Think for example of the Bible in schools programme in NZ. Evangelicals are basically driving it even if it is quite well supported by non-evangelical Christians (who also pay a large share of the costs).

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  44. “You should be aware that a large minority of scientists in the US, and to a lesser extent NZ, are actually Christians – and most don’t let that get in the way of their science.”

    Yes exactly my point. We agree good.

    “Ken Miller, for example, is an excellent source of information on evolution and the falseness of creationism. He is a Roman Catholic.”

    Precisely my point.

    “As for materialism – you yourself have talked about the subject. Are you evangelical?”

    Have I – can you give me a link? I did not know I had a blog! Cool – jhave I written any good stuff? …. um….

    “I agree that in some ways evangelicals can provide an intelligent appearance on these subjects. Partly because they go in for apologetics and swot up on the approved arguments. That is why they tend to say the same things. Also their message is pretty naïve – and hence comes across clearly.”

    Hence my distinction between intelligent and intellectual.

    “But it is also true that many liberal Christians do not give a simple message because they try to hide a silly story, one that subconsciously realise is silly, with bafflegab. Karen Armstrong comes to mind as a prime example.”

    Agreed. Karen Armstrong is a mishmash of bad literary analysis and bad archeology wrapped up in bad philosophy. I am not sure I would classify her as a liberal though.

    “In some ways evangelical intellectuals, theologians, philosophers of religion do talk a lot about these issues. What worries me is that their minority viewpoint does get accepted as representative. (partly because they are the vocal intellectuals with academic positions). Many non-evangelical Christians tend to follow their leadership.”

    I am not sure I agree with the last part of this. Would need convincing.

    “Think for example of the Bible in schools programme in NZ. Evangelicals are basically driving it even if it is quite well supported by non-evangelical Christians (who also pay a large share of the costs).”

    I am not sure that Bibles in Schools presents an evangelical angle. I would need evidence of this too.

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  45. I think you have missed my point if you claim it as your own. My point was that Christians are other things as well – some are scientists and these have the same objective interest I have in defending science. Some if them express it.

    The fact that you are unconvinced about evangelicals driving the CEC and simia bible in schools group suggests to me that you are unwittingly being ld by the NSW on that sssue – the point I was making about many liberal Christians bring billions to such leadership. The I formation has been in the media and here – you are obviously ignoring it.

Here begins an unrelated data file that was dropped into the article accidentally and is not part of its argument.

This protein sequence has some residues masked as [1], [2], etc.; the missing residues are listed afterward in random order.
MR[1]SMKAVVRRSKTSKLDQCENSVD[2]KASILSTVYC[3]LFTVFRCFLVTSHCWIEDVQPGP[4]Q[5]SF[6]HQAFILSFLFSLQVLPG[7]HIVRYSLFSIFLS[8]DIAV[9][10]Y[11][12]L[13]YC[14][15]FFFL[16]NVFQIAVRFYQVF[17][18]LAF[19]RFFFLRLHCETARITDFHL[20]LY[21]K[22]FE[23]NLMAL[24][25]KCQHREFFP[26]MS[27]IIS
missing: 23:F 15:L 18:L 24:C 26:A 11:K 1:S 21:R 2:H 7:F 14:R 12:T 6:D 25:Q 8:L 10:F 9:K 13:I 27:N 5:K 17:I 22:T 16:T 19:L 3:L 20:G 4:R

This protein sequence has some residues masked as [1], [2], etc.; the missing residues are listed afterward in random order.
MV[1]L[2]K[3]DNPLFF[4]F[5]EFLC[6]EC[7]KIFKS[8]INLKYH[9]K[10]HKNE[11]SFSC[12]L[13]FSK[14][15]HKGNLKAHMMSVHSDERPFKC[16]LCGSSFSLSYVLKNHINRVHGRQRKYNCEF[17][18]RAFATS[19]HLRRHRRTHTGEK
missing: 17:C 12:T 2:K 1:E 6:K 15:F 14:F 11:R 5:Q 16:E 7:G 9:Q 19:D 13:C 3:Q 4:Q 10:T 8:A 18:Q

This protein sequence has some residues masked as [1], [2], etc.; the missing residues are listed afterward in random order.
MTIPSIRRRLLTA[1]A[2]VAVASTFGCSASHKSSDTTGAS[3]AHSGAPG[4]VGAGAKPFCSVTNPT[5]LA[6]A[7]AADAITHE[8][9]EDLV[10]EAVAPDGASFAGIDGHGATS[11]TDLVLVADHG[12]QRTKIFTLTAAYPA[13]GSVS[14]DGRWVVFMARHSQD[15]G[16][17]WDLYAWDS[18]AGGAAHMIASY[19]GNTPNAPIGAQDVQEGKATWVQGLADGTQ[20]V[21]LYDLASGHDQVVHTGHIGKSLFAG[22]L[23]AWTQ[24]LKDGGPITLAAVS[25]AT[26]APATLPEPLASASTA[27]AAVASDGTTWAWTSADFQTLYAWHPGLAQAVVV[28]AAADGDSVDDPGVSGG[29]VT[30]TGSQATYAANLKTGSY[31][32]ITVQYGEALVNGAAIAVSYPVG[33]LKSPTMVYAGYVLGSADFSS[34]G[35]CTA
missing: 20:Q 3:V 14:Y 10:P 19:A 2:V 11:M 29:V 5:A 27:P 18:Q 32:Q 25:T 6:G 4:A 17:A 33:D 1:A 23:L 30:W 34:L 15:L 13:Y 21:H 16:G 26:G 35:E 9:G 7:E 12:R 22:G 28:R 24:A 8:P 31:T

You have raised the issue of materialism in discussions here.

    Glad you agree in Armstrong. Her bafflegab is typical of a class of theologians and pastors. It really makes people cynical and tells me that peope like her recognize the god story is childish rubbish so want to confuse the issue.

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  46. “I think you have missed my point if you claim it as your own. My point was that Christians are other things as well – some are scientists and these have the same objective interest I have in defending science. Some if them express it.”

    Obviously. They are humans. Not sure what you are driving at.

    You initially said: “And take the Christian response to Nagel’s book being released in the next few days. Almost unanimously there appears to be Christian support for his attacks on scientific materialism – code for scientific method. I have yet to see any liberal Christian expressing concern over his position.”

    And I was trying to come up with reasons why this might be the case. Of course there are exceptions. Goes without saying. But you seem to agree that there is a pattern of some sort. That: “Almost unanimously there APPEARS to be Christian support for his attacks on scientific materialism”

    But when I agree with you that this does seem to be the case, and propose a reason why you flip-flop and attack me for thinking no Christians support evolution!

    Are you just looking to disagree with me for the sake of it?

    “you are unwittingly being ld by the NSW on that sssue ”

    Huh??? iPhones need to improve their keyboard I think!

    “Glad you agree in Armstrong. Her bafflegab is typical of a class of theologians and pastors. It really makes people cynical and tells me that peope like her recognize the god story is childish rubbish so want to confuse the issue.”

    From my understanding – and it is a long time since I read Armstrong – she openly admits that there is no god, and no miracles. Her explanations for the NT stories are even more convoluted and less likely than the most fundamentalist baptist though – but in another direction. Not really a liberal…